Skip to main content

Python3 Websocket Server

This is a follow up post combing pure Python Bluetooth sockets with pure Python websockets. Pure Python meaning no imports outside of the standard library and not using ctypes.

I decided my i-Racer car needed to have a much better user interface than my Python3 API. I mean when I first got it, typing car.forwards() was enough to impress me but no longer. For a while now I've been wanting to invest some of my time getting better at this web stuff. One of the suggestions I got prior to my Kiwi PyCon talk was to use websockets, problem was I didn't know much javascript yet alone websockets!

I started by looking at the Python libraries that implement websockets, tornado has one but I didn't want a whole web framework. The largest library is mod-pywebsocket. Unfortunately their API doesn't appear to easily lend itself to extension, and it is only Python2 which wouldn't play nicely with my Python3 bluetooth socket connection to the car. Their example applications have proved very valuable though.

After getting a bit of guidance from stack overflow I managed to implement enough of the protocol to create my own pure python websocket server. If you're interested my (rather rough) code is on bitbucket as websocket.py. It is quite low level code with plenty of bit manipulation routines etc:

def receive(s):
    """blocking call to receive data from client"""
    
    # read the first two bytes
    frame_head = s.recv(2)
    frame_head = frame_head
    assert is_bit_set(frame_head[1], 7)

    # length of payload
    # 7 bits, or 7 bits + 16 bits, or 7 bits + 64 bits
    payload_length = frame_head[1] & 0x7F
    if payload_length == 126:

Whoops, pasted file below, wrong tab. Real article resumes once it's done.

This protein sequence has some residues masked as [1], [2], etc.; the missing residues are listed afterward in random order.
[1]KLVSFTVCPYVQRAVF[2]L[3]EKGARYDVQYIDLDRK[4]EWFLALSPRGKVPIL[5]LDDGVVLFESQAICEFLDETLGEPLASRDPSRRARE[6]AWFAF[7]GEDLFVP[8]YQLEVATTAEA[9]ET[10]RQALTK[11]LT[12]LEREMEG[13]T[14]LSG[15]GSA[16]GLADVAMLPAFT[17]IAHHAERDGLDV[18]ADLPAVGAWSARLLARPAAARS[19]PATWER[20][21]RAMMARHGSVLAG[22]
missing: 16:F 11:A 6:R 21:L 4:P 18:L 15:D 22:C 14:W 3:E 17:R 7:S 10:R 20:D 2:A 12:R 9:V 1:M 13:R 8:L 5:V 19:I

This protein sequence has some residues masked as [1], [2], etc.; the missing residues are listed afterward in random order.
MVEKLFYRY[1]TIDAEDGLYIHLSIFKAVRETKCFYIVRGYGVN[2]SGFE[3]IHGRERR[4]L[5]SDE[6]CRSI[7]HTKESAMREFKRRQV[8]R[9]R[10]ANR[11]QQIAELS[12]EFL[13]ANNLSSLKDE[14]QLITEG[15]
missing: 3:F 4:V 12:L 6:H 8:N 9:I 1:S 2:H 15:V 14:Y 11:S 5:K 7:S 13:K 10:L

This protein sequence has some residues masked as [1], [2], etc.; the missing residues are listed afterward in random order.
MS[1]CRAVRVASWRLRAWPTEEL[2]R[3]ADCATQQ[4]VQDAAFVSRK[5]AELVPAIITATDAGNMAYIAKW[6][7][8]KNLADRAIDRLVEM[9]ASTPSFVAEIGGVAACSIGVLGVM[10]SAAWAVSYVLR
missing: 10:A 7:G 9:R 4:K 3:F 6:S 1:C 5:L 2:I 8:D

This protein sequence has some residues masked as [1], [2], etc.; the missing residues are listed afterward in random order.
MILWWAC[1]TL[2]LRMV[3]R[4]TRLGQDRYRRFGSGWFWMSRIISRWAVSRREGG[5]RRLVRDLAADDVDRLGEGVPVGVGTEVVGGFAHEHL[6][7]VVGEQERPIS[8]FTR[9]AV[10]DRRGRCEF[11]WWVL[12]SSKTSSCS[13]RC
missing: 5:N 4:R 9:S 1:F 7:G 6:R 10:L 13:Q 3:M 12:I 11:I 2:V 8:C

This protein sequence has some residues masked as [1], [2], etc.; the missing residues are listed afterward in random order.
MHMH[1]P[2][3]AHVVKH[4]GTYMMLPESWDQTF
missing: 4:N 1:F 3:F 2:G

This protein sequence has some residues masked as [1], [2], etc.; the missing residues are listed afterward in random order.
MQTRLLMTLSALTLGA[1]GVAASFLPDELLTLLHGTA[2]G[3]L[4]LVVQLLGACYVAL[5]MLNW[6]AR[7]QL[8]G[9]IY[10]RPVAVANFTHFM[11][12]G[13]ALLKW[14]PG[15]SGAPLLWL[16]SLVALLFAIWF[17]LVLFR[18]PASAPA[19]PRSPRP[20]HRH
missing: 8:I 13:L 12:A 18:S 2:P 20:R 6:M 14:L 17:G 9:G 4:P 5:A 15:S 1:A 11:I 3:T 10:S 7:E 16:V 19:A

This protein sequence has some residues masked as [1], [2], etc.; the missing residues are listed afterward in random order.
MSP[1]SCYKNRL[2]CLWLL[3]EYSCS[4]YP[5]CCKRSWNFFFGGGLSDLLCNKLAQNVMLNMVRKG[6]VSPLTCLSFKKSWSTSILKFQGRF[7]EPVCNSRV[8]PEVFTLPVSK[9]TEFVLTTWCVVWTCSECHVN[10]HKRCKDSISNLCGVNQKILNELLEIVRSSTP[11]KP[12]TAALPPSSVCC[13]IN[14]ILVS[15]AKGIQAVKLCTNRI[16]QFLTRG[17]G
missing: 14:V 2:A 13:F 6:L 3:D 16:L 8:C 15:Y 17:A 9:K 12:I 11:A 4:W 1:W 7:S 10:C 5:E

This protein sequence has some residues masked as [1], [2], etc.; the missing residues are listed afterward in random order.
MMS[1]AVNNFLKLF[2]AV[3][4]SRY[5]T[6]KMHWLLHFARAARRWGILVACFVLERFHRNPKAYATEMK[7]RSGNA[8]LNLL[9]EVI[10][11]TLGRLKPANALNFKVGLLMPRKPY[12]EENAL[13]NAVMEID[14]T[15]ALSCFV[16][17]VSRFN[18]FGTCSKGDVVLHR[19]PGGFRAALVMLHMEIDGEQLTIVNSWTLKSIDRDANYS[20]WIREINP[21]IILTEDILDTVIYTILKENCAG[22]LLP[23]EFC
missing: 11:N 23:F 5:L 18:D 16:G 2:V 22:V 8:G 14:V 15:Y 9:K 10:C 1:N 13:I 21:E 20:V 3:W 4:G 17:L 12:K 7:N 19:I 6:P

raw = s.recv(2)
        payload_length = bytes_to_int(raw)
    elif payload_length == 127:
        raw = s.recv(8)
        payload_length = bytes_to_int(raw)
    print('Payload is {} bytes'.format(payload_length))

    """masking key
    All frames sent from the client to the server are masked by a
    32-bit nounce value that is contained within the frame
    """
    
    masking_key = s.recv(4)

    # finally get the data:
    masked_data_in = s.recv(payload_length)
    data = bytearray(payload_length)

    # The ith byte is the XOR of byte i of the data with
    # masking_key[i % 4]
    for i, b in enumerate(masked_data_in):
        data[i] = b ^ masking_key[i % 4]

    return data
    
This wireless car application used websocket.py along with my bluetooth_car.py module to create a webserver that allowed me to drive my toy car over the internet. I came up with a very simple JSON protocol which would allow easy preprogrammed commands like up or left or stop, and also gave the ability to transfer raw command data from the browser.

#!/usr/bin/env python3

"""
JSON format expected:
    {
        'command': 'stop'|'up'|'down'|'left'|'right','raw',
        'duration': time_in_seconds,
        'data': raw_int_command
    }
"""

from threading import Thread, Event
from time import sleep
import json
import http.server
import socketserver

import websocket
from bluetooth_car import BluetoothCar

stop = Event()

def driver(s):
    car = BluetoothCar()
    duration = 0.1
    
    commands = {
        'up': car.forwards,
        'down': car.reverse,
        'left': car.left,